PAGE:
Keep the baby’s body temperature at a suitable level.  Maintaining average body temperature is critical because even minor temperature changes can trigger apnea, a potentially fatal sleep disease in which breathing frequently stops and starts.  

Nursing Care Plan for Premature Baby3

Readiness for Enhanced Knowledge

Nursing Diagnosis: Readiness for Enhanced Knowledge related to the pregnant patient’s expression of her desire to learn more about appropriate neonatal care secondary to having a premature baby or preterm birth, as evidenced by providing the new infant the care they need and parenting with confidence.

Desired Outcomes:

  • The mother will have a better understanding of premature baby care and will execute all the information that she learned.
  • The premature baby will obtain proper parenting from his parents.
Nursing interventions for Premature BabiesRationale
Educate the mother to cooperate with the NICU team and the baby’s pediatrician.                  Premature infants are frequently admitted to the neonatal intensive care unit (NICU) to get the specific care they require to develop optimally after birth. This technique is beneficial for the mother to gain the knowledge she will need after the baby is discharged from the hospital.  
Educate the mother about infant feeding preferences.  The mother will select whether the baby will be fed breast milk or formula in the NICU. Hence, educate the mother that breast milk is the best type of nutrition since it contains vital nutrients and antibodies for developing the baby’s immune system. Breast milk, no matter how nutritious it is, frequently needs to be supplemented with added protein, minerals, and vitamins to fulfill the essential nutritional requirements of premature babies.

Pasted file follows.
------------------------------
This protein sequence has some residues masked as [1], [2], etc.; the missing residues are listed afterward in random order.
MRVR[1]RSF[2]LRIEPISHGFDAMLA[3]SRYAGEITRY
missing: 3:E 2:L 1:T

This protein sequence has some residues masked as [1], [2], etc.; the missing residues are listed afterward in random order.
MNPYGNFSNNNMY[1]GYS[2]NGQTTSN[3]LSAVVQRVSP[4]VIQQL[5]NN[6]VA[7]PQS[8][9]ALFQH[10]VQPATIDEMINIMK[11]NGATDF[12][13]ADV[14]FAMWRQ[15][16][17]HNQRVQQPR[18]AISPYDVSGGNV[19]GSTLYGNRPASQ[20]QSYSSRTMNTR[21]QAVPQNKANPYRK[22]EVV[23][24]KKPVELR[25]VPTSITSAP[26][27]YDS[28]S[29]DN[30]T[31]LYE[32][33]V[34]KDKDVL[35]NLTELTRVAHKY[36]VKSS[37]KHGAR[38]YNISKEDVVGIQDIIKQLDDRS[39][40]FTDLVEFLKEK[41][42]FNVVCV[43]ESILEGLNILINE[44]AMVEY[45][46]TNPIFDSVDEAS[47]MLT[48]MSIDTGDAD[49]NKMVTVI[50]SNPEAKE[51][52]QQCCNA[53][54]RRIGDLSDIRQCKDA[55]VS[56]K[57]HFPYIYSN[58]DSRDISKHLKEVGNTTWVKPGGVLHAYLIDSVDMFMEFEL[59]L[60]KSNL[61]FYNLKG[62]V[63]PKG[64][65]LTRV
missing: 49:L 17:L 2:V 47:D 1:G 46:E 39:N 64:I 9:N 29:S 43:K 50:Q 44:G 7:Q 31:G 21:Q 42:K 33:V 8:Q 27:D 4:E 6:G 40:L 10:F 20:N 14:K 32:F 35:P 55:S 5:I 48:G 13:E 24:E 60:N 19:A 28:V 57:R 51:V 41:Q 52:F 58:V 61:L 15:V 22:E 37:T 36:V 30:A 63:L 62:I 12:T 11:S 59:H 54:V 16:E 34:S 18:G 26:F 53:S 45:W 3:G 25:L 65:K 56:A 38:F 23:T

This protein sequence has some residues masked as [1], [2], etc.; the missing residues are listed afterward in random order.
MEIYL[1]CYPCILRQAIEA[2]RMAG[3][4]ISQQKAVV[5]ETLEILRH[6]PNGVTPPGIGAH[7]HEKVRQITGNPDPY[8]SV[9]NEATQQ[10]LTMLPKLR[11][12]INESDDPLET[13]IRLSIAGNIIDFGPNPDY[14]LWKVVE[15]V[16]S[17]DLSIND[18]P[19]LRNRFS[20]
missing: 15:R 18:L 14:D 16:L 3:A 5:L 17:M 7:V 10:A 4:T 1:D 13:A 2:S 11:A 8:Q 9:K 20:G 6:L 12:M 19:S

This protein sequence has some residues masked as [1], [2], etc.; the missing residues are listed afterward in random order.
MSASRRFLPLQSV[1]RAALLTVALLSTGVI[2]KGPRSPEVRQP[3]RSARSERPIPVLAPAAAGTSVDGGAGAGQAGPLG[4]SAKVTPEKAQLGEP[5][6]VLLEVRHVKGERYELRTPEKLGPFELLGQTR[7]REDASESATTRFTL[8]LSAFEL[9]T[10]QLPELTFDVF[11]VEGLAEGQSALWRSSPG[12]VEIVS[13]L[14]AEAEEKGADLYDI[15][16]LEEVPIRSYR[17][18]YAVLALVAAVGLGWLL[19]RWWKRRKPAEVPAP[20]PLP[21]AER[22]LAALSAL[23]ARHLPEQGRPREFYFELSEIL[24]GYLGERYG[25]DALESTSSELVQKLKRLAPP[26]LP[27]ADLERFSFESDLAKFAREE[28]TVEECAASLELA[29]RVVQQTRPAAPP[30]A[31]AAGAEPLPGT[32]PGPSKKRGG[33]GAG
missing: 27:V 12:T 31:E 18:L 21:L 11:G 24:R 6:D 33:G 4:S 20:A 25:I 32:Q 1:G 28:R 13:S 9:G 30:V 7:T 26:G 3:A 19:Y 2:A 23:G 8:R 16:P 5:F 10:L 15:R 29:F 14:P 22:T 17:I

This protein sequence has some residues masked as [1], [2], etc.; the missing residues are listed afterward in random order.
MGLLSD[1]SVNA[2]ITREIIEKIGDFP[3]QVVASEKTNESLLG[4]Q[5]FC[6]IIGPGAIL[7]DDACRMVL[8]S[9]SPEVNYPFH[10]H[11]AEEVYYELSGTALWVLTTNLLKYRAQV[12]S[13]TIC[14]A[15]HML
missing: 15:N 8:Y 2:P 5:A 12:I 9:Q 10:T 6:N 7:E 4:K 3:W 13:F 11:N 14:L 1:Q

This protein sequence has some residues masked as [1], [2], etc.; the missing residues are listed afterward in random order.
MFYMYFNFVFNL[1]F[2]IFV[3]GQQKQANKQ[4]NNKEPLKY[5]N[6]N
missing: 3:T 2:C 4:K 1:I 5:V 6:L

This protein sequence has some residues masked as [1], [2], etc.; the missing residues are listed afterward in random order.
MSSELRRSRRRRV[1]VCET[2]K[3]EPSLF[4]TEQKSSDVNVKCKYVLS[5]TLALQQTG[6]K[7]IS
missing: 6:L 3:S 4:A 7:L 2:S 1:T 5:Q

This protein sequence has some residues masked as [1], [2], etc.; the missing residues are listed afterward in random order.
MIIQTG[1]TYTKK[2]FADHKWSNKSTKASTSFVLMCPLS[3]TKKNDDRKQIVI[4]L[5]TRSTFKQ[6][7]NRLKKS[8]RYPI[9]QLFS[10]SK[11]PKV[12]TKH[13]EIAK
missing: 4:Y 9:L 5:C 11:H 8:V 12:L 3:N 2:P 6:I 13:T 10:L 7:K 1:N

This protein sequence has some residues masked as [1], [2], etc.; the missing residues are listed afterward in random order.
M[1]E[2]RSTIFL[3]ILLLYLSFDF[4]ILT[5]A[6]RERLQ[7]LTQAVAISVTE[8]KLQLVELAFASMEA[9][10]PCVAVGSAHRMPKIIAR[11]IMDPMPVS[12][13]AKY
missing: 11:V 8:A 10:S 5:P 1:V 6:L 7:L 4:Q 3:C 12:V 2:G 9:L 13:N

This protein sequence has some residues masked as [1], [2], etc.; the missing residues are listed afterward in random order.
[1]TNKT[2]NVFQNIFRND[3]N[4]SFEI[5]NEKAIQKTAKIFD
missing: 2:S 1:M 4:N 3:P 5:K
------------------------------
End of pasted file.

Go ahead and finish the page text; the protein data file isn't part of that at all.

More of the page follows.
Instruct the mother to pay attention to (frequent) feeding cues.  When the baby arrives home from the hospital, the mother should learn to modify the timing and quantity based on feeding cues.
Educate the mother on the importance of keeping things clean and sanitized for the infant.  Even when the newborn is discharged from the hospital, his immune system is unlikely to develop fully. That is why it is necessary to observe extra precautions to protect the baby.    
Educate the mother that she may gently touch, hold, and cradle her newborn as soon as the doctor approves.  Skin-to-skin contact also aids in the self-regulation of the baby’s body, which helps stabilize the heartbeat and breathing rhythms. Skin-to-skin contact has been shown to reduce 75% of cardiac and breathing difficulties.  

Nursing Care Plan for Premature Baby 4

Interrupted Breastfeeding

Nursing Diagnosis: Interrupted Breastfeeding related to breastfeeding contraindications such as extended hospitalization, consuming specific medications, breast milk, jaundice, and the necessity to wean the infant immediately secondary to having a premature baby / preterm birth as evidenced by inefficient breastfeeding process, visible evidence of minimal infant intake, and actual or perceived insufficient milk supply.

Desired Outcomes:

Nursing Stat Facts
Nursing Stat Facts
  • The baby will be able to successfully breastfeed.
  • The mother will verbalize or exhibit ways of dealing with breastfeeding issues.
  • The infant will show signs of appropriate intake of milk at the mother’s breast.
Nursing interventions for Premature BabiesRationale
Evaluate the mother’s perception and understanding of breastfeeding and the extent of instruction provided to them.  This intervention seeks to determine what the mother presently knows and what she needs to remember.